ISBN-10:
1119184797
ISBN-13:
9781119184799
Pub. Date:
03/14/2016
Publisher:
Wiley
Saving the Earth as a Career: Advice on Becoming a Conservation Professional / Edition 2

Saving the Earth as a Career: Advice on Becoming a Conservation Professional / Edition 2

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Overview

Saving the Earth as a Career: Advice on Becoming a Conservation Professional / Edition 2

Written in an informal and engaging style, Saving the Earth as a Career is an ideal resource for students and professionals pursuing a career in conservation. The book explores the major skills needed to become an effective conservation professional by offering useful advice on a range of topics. Chapters include:

  • Is this the right career for you?
  • Designing a program of study
  • Designing and executing a project
  • Attending conferences and making presentations
  • Writing papers
  • Finding a job
  • Making a difference

Saving the Earth as a Career 2e is a friendly, accessible guide with a global perspective for anyone interested in becoming a conservation or environmental professional, and teachers will find this an invaluable resource for university students at all levels.

Product Details

ISBN-13: 9781119184799
Publisher: Wiley
Publication date: 03/14/2016
Pages: 224
Product dimensions: 5.90(w) x 8.90(h) x 0.50(d)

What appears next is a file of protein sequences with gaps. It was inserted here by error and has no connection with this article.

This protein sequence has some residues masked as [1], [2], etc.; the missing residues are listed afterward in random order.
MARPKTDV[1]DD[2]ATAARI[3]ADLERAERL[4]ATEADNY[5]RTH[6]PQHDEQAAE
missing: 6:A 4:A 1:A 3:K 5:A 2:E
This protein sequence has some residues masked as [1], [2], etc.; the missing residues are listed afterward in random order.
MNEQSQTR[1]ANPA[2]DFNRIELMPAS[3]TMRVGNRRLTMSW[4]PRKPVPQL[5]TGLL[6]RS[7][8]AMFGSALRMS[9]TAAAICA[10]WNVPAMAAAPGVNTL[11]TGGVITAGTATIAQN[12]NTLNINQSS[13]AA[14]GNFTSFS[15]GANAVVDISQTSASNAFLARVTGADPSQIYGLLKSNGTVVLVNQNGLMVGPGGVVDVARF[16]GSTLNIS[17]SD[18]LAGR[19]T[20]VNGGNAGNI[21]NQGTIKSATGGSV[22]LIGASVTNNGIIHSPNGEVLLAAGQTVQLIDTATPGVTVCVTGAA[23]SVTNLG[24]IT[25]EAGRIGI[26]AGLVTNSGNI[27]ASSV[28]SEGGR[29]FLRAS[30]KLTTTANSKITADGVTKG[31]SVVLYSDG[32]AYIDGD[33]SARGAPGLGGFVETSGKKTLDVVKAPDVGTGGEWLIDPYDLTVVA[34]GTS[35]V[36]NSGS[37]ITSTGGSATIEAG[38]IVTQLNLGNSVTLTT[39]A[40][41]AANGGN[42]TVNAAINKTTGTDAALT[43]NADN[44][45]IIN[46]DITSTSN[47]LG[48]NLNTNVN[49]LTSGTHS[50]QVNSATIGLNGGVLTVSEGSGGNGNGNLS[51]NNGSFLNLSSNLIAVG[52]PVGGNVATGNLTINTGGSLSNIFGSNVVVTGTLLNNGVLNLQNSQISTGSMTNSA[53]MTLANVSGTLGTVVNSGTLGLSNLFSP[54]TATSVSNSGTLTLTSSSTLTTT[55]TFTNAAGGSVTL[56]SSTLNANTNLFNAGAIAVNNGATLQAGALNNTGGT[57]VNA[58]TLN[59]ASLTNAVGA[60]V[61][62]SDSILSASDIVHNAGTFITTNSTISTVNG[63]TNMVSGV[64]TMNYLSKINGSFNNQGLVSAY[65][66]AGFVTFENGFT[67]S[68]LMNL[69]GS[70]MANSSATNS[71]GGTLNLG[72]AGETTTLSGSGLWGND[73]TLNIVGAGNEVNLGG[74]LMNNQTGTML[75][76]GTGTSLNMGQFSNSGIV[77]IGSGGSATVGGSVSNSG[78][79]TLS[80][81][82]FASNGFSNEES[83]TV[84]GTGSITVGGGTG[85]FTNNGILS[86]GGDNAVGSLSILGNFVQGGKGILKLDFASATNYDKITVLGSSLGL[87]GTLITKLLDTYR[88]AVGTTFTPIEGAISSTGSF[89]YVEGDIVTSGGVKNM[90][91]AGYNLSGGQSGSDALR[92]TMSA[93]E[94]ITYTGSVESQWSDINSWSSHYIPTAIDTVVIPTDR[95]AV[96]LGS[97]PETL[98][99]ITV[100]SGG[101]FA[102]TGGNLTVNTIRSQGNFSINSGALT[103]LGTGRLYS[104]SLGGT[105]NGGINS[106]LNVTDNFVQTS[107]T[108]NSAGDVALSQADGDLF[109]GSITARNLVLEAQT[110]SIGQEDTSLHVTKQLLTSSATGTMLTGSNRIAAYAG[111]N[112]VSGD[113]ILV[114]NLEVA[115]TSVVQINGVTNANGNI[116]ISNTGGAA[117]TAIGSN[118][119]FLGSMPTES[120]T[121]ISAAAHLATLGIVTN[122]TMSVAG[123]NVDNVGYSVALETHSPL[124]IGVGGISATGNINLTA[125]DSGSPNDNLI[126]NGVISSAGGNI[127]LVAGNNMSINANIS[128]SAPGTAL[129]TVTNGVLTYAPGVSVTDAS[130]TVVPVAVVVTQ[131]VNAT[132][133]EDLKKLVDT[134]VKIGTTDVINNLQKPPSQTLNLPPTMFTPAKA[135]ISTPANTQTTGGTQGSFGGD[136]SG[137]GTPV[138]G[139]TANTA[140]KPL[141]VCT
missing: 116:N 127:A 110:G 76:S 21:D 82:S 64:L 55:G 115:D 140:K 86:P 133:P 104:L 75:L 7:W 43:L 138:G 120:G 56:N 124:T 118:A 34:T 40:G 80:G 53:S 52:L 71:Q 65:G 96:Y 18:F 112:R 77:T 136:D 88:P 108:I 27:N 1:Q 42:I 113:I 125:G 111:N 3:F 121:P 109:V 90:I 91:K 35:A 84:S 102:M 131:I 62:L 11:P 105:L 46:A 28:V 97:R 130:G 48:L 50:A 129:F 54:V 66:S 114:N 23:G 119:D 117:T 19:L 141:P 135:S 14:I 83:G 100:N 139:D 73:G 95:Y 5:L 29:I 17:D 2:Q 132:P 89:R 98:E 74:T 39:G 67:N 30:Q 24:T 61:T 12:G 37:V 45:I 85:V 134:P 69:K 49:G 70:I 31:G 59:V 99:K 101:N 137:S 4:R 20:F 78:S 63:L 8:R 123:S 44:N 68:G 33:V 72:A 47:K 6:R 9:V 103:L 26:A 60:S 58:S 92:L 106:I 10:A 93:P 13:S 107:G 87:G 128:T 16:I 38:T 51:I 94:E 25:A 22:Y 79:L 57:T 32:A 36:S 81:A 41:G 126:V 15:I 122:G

About the Author

Malcolm L Hunter is the Libra Professor of Conservation Biology and Professor of Wildlife Ecology at the University of Maine. He is also the former President of the Society for Conservation Biology.

David B Lindenmayer is a Research Professor in Ecology at the Centre for Resource and Environmental Studies at The Australian National University in Canberra, Australia.

Aram J K Calhoun is Associate Professor of Wetland Ecology at the University of Maine, a staff scientist at Maine Audubon Society, and chair of the Student Affairs Committee of the Society for Conservation Biology.

Table of Contents

Preface ix

Preface to the second edition xi

Read this road map before you begin xiii

1 Is this the right career for you? 1

What is a conservation professional? 1

Conservation contributors 3

Diverse compensations 6

Location, location, location 8

Your image 10

Talk and experience 11

2 Establishing an undergraduate foundation 14